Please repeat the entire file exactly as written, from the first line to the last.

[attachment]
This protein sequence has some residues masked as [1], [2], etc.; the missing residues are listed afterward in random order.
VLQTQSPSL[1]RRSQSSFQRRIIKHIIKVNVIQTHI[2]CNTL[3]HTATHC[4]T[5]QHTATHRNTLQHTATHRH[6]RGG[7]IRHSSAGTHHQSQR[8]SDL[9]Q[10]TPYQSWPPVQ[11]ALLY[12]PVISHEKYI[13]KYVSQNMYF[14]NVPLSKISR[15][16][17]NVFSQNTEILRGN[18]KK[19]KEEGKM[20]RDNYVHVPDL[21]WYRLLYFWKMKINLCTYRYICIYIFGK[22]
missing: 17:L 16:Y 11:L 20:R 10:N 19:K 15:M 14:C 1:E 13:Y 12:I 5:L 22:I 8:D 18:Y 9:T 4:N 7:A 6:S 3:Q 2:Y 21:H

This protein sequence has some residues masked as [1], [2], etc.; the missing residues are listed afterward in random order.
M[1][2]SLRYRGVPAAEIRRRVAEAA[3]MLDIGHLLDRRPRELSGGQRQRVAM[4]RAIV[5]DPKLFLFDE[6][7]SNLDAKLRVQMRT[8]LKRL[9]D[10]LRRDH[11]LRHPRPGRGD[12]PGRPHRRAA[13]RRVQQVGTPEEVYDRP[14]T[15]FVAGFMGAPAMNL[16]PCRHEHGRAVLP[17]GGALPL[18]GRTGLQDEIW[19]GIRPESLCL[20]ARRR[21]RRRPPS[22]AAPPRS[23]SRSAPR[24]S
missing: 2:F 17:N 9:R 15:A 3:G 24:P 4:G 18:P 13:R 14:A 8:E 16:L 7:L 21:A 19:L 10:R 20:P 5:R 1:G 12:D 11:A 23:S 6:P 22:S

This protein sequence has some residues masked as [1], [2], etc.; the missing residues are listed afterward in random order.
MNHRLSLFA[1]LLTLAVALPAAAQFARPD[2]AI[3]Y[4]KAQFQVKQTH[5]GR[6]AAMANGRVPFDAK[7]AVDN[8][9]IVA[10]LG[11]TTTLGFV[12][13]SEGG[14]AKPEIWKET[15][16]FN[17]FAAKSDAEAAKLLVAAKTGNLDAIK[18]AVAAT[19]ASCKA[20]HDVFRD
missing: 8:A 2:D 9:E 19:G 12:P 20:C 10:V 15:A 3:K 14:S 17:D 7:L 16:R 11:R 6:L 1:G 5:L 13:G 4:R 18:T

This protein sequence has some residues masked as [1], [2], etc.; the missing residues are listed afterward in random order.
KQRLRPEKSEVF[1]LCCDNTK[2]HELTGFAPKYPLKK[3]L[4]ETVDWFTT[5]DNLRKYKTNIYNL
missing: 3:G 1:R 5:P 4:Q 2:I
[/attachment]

This protein sequence has some residues masked as [1], [2], etc.; the missing residues are listed afterward in random order.
VLQTQSPSL[1]RRSQSSFQRRIIKHIIKVNVIQTHI[2]CNTL[3]HTATHC[4]T[5]QHTATHRNTLQHTATHRH[6]RGG[7]IRHSSAGTHHQSQR[8]SDL[9]Q[10]TPYQSWPPVQ[11]ALLY[12]PVISHEKYI[13]KYVSQNMYF[14]NVPLSKISR[15][16][17]NVFSQNTEILRGN[18]KK[19]KEEGKM[20]RDNYVHVPDL[21]WYRLLYFWKMKINLCTYRYICIYIFGK[22]
missing: 17:L 16:Y 11:L 20:R 10:N 19:K 15:M 14:C 1:E 13:Y 12:I 5:L 22:I 8:D 18:Y 9:T 4:N 7:A 6:S 3:Q 2:Y 21:H

This protein sequence has some residues masked as [1], [2], etc.; the missing residues are listed afterward in random order.
M[1][2]SLRYRGVPAAEIRRRVAEAA[3]MLDIGHLLDRRPRELSGGQRQRVAM[4]RAIV[5]DPKLFLFDE[6][7]SNLDAKLRVQMRT[8]LKRL[9]D[10]LRRDH[11]LRHPRPGRGD[12]PGRPHRRAA[13]RRVQQVGTPEEVYDRP[14]T[15]FVAGFMGAPAMNL[16]PCRHEHGRAVLP[17]GGALPL[18]GRTGLQDEIW[19]GIRPESLCL[20]ARRR[21]RRRPPS[22]AAPPRS[23]SRSAPR[24]S
missing: 2:F 17:N 9:R 15:A 3:G 24:P 4:G 18:P 13:R 14:A 8:E 16:L 7:L 21:A 19:L 10:R 20:P 5:R 1:G 12:D 11:A 23:S 6:P 22:S

This protein sequence has some residues masked as [1], [2], etc.; the missing residues are listed afterward in random order.
MNHRLSLFA[1]LLTLAVALPAAAQFARPD[2]AI[3]Y[4]KAQFQVKQTH[5]GR[6]AAMANGRVPFDAK[7]AVDN[8][9]IVA[10]LG[11]TTTLGFV[12][13]SEGG[14]AKPEIWKET[15][16]FN[17]FAAKSDAEAAKLLVAAKTGNLDAIK[18]AVAAT[19]ASCKA[20]HDVFRD
missing: 8:A 2:D 9:E 19:G 12:P 20:C 10:V 15:A 3:K 14:S 17:D 7:L 16:R 11:R 6:L 1:G 5:L 13:G 4:R 18:T

This protein sequence has some residues masked as [1], [2], etc.; the missing residues are listed afterward in random order.
KQRLRPEKSEVF[1]LCCDNTK[2]HELTGFAPKYPLKK[3]L[4]ETVDWFTT[5]DNLRKYKTNIYNL
missing: 3:G 1:R 5:P 4:Q 2:I